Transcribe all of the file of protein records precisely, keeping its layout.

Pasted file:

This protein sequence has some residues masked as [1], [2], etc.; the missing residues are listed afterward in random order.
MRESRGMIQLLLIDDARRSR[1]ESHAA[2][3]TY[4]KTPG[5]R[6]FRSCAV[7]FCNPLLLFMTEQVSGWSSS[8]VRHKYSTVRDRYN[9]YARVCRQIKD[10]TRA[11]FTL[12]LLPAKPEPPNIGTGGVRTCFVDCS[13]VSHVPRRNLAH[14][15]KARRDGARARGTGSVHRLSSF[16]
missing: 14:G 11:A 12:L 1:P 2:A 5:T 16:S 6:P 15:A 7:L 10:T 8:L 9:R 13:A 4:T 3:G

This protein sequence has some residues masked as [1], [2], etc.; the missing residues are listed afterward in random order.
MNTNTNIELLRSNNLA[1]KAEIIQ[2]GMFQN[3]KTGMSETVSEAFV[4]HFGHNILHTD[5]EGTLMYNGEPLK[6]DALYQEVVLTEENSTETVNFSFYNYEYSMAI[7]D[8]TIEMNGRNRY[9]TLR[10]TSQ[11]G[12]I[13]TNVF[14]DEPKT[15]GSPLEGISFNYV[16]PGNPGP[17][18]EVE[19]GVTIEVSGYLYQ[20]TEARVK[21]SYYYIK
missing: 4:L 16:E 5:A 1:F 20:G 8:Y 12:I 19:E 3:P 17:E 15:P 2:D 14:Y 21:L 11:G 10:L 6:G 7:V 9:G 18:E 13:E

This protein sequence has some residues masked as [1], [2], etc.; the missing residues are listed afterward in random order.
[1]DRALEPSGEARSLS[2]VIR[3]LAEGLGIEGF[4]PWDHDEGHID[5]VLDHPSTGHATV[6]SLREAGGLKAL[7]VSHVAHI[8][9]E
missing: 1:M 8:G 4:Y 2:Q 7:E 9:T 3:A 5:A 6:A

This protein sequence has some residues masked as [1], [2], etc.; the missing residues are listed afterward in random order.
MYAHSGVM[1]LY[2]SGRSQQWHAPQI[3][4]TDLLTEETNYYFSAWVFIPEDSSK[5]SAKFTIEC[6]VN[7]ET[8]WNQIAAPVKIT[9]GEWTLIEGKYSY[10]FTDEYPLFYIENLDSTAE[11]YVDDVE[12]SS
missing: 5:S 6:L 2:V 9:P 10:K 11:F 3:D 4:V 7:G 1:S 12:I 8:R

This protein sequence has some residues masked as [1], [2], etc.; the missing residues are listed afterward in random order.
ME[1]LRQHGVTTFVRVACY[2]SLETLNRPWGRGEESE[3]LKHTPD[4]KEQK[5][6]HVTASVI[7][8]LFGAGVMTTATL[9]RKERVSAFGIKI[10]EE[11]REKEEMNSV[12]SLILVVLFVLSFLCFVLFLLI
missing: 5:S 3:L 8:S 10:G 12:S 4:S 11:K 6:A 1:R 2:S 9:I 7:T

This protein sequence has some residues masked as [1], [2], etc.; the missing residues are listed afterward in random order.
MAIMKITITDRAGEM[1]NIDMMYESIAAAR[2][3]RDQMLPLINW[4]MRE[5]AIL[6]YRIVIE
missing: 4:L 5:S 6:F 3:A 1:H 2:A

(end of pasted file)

This protein sequence has some residues masked as [1], [2], etc.; the missing residues are listed afterward in random order.
MRESRGMIQLLLIDDARRSR[1]ESHAA[2][3]TY[4]KTPG[5]R[6]FRSCAV[7]FCNPLLLFMTEQVSGWSSS[8]VRHKYSTVRDRYN[9]YARVCRQIKD[10]TRA[11]FTL[12]LLPAKPEPPNIGTGGVRTCFVDCS[13]VSHVPRRNLAH[14][15]KARRDGARARGTGSVHRLSSF[16]
missing: 14:G 11:A 12:L 1:P 2:A 5:T 16:S 6:P 15:A 7:L 10:T 8:L 9:R 13:A 4:T 3:G

This protein sequence has some residues masked as [1], [2], etc.; the missing residues are listed afterward in random order.
MNTNTNIELLRSNNLA[1]KAEIIQ[2]GMFQN[3]KTGMSETVSEAFV[4]HFGHNILHTD[5]EGTLMYNGEPLK[6]DALYQEVVLTEENSTETVNFSFYNYEYSMAI[7]D[8]TIEMNGRNRY[9]TLR[10]TSQ[11]G[12]I[13]TNVF[14]DEPKT[15]GSPLEGISFNYV[16]PGNPGP[17][18]EVE[19]GVTIEVSGYLYQ[20]TEARVK[21]SYYYIK
missing: 4:L 16:E 5:A 1:F 20:G 8:Y 12:I 19:E 3:P 17:E 15:P 2:D 14:Y 21:L 11:G 10:L 6:G 7:V 9:G 18:E 13:E

This protein sequence has some residues masked as [1], [2], etc.; the missing residues are listed afterward in random order.
[1]DRALEPSGEARSLS[2]VIR[3]LAEGLGIEGF[4]PWDHDEGHID[5]VLDHPSTGHATV[6]SLREAGGLKAL[7]VSHVAHI[8][9]E
missing: 1:M 8:G 4:Y 2:Q 7:E 9:T 3:A 5:A 6:A

This protein sequence has some residues masked as [1], [2], etc.; the missing residues are listed afterward in random order.
MYAHSGVM[1]LY[2]SGRSQQWHAPQI[3][4]TDLLTEETNYYFSAWVFIPEDSSK[5]SAKFTIEC[6]VN[7]ET[8]WNQIAAPVKIT[9]GEWTLIEGKYSY[10]FTDEYPLFYIENLDSTAE[11]YVDDVE[12]SS
missing: 5:S 6:L 2:V 9:P 10:K 11:F 3:D 4:V 7:G 1:S 12:I 8:R

This protein sequence has some residues masked as [1], [2], etc.; the missing residues are listed afterward in random order.
ME[1]LRQHGVTTFVRVACY[2]SLETLNRPWGRGEESE[3]LKHTPD[4]KEQK[5][6]HVTASVI[7][8]LFGAGVMTTATL[9]RKERVSAFGIKI[10]EE[11]REKEEMNSV[12]SLILVVLFVLSFLCFVLFLLI
missing: 5:S 3:L 8:S 10:G 12:S 4:S 11:K 6:A 1:R 2:S 9:I 7:T

This protein sequence has some residues masked as [1], [2], etc.; the missing residues are listed afterward in random order.
MAIMKITITDRAGEM[1]NIDMMYESIAAAR[2][3]RDQMLPLINW[4]MRE[5]AIL[6]YRIVIE
missing: 4:L 5:S 6:F 3:A 1:H 2:A